Training a Puppy

As most of you know (because it’s all I talk about right now!), Tom and I recently took a huge step in our relationship, and we got a puppy together!! Willow is now 7 months old, and due to us relocating, we hadn’t lived with her until now. This past week or so has been very enjoyable because we’ve been able to spend all this time with her, but also quite challenging, because, as many of you may know, having a puppy is hard work!

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We have been puppy training her since she was a few weeks old, and we are so proud that she now sits, waits, lies down, goes to her bed, goes to the toilet and leaves on command. She has taken to training extremely well; responding to our commands and behaving well around other dogs and new people. However, the one thing that we have yet been able to crack, but it has only been a week, is the crate training.

Our little Willow is used to being left with other dogs or being around us (her pack!), and so when we have left her alone, even just to go into another room, she cries, barks and scratches at the door. Of course, we don’t want unhappy neighbours, or a dog that can’t cope when we leave her, so it seemed that crate training was the most sensible way to go. That way she can learn to enjoy being on her own, and feel safe and comfortable in her own space. We have enlisted some rather fabulous help (Lisa at Bright Skies Pet Services), and spent a long time researching the best way to crate train a puppy that suffers with separation anxiety.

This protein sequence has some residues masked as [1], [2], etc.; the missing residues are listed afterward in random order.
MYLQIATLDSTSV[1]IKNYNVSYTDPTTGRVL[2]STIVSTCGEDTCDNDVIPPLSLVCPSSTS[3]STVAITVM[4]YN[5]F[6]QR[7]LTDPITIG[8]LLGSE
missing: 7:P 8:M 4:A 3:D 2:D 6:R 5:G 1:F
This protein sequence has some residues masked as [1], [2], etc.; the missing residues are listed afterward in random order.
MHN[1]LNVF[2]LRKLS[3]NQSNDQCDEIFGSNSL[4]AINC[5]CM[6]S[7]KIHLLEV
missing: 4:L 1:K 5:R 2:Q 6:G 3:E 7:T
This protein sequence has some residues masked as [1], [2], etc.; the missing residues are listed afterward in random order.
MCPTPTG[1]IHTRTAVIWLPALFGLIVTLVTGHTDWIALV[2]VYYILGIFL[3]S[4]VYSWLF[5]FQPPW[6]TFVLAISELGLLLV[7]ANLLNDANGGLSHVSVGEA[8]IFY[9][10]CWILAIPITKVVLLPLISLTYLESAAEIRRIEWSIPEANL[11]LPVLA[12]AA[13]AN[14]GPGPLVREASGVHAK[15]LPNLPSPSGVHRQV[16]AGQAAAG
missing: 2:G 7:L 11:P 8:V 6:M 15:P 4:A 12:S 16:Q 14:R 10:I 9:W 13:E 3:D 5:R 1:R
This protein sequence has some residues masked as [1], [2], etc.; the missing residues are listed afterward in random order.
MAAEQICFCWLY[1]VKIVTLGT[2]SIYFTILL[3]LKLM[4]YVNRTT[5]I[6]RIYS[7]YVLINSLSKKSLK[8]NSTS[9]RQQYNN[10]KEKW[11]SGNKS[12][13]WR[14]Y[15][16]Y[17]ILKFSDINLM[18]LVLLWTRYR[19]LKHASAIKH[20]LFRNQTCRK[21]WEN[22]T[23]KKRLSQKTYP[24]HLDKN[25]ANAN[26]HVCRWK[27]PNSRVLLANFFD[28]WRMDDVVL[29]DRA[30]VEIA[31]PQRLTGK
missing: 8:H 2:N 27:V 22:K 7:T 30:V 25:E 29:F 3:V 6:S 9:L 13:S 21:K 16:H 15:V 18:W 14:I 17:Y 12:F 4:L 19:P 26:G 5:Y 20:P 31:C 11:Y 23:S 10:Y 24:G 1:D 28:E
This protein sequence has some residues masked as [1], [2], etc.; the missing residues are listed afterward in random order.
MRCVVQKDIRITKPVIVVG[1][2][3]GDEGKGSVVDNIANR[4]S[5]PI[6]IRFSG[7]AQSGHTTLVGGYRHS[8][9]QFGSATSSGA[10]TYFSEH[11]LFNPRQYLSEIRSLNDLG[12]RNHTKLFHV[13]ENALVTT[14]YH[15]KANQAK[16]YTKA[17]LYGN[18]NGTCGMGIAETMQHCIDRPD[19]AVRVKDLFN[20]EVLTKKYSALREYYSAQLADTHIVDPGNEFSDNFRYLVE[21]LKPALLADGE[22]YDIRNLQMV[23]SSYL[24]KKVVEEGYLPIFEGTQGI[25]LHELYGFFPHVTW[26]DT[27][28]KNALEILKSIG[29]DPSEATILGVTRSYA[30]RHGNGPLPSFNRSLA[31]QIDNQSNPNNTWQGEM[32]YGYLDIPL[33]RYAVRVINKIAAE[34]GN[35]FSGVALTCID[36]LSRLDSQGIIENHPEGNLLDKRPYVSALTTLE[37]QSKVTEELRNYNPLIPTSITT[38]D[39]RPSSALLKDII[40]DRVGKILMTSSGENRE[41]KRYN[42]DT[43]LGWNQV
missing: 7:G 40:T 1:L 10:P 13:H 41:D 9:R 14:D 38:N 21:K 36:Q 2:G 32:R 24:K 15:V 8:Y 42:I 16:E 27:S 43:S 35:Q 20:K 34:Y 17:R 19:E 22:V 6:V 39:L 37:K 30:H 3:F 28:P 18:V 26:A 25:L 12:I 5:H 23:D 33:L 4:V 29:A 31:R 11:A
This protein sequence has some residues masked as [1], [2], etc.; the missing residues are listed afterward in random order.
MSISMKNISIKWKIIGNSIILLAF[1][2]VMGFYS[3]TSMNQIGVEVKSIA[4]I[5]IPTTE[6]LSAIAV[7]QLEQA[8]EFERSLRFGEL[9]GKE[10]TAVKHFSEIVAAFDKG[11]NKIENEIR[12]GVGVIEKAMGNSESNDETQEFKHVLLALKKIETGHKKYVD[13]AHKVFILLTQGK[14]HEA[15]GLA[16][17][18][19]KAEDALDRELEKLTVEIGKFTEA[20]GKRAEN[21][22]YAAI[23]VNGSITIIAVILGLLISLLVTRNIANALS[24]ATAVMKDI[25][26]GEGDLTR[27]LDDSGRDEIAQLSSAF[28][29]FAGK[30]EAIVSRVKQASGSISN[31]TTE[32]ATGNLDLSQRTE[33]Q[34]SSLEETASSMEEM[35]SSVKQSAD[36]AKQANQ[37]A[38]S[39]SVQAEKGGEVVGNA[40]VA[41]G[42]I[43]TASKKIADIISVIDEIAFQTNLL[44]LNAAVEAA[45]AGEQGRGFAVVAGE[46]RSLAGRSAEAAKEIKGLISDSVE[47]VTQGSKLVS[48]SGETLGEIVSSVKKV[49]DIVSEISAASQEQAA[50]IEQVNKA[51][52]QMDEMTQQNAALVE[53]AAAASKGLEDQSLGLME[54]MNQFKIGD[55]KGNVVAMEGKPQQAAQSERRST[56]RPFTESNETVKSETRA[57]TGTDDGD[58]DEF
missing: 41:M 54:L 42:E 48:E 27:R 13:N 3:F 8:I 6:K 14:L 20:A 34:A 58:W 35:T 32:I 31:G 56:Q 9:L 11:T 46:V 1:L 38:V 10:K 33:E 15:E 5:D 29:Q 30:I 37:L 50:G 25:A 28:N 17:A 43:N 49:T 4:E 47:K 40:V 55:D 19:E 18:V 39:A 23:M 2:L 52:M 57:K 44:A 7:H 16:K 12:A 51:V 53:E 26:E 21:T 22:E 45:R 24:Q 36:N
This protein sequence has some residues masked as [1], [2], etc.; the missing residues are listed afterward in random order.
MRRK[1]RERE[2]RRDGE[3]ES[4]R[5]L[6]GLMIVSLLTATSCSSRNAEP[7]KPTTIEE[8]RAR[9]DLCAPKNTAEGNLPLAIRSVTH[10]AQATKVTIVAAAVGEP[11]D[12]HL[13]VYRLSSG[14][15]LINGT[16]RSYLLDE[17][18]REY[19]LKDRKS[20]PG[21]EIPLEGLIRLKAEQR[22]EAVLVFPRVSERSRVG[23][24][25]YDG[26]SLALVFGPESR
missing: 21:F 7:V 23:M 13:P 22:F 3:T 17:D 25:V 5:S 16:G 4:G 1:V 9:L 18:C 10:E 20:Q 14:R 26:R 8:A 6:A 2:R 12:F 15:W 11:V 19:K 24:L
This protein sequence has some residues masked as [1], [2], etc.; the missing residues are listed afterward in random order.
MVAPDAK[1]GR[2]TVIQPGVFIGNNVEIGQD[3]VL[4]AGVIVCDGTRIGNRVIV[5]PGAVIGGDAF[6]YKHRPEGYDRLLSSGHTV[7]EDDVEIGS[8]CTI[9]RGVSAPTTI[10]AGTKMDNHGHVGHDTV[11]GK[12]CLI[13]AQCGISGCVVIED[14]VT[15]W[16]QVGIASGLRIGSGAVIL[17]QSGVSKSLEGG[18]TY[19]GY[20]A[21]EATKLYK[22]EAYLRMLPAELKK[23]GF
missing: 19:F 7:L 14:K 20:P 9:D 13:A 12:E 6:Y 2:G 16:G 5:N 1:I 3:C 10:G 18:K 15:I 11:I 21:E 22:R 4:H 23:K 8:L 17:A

Here is what we have been doing so far:

  1. We bought a small crate, filled it with cosy blankets and her bed (which smells like her doggie Mum). We also put a cosy jumper of mine in the crate which smells of Tom and I. Both of these things should help to reassure her and settle her in the crate.
  2. We visited Pets Corner in Hale Barns to buy calming treats, pigs ears and a calming plugin diffuser, all of which will only be used when she is in her crate. If she only gets these treats when in her crate, she will associate her crate with good experiences.  {We have had a fantastic experience at Pets Corner so far, they were all extremely helpful, plus they do a guarantee on products so that if you feel as though they have not worked, you can take them back. I can’t wait to shop more with them, honestly their produces are GORGEOUS!}
  3. We have been bringing the crate into different rooms, leaving the door open and allowing Willow to go in and out of it as she pleases. We want to make the crate a welcoming and cosy place, and help her to acclimatise to it, rather than force her in it.
  4. Her training has been daily, with little sessions throughout the day. It has been consistent and positive, only praising her for her achievements, rather than shouting at her when she makes a mistake. For example, we congratulate her when she’s quiet, rather than telling her off when she barks. If she realises barking/whining/crying gets her attention (bad or good) she will keep doing it.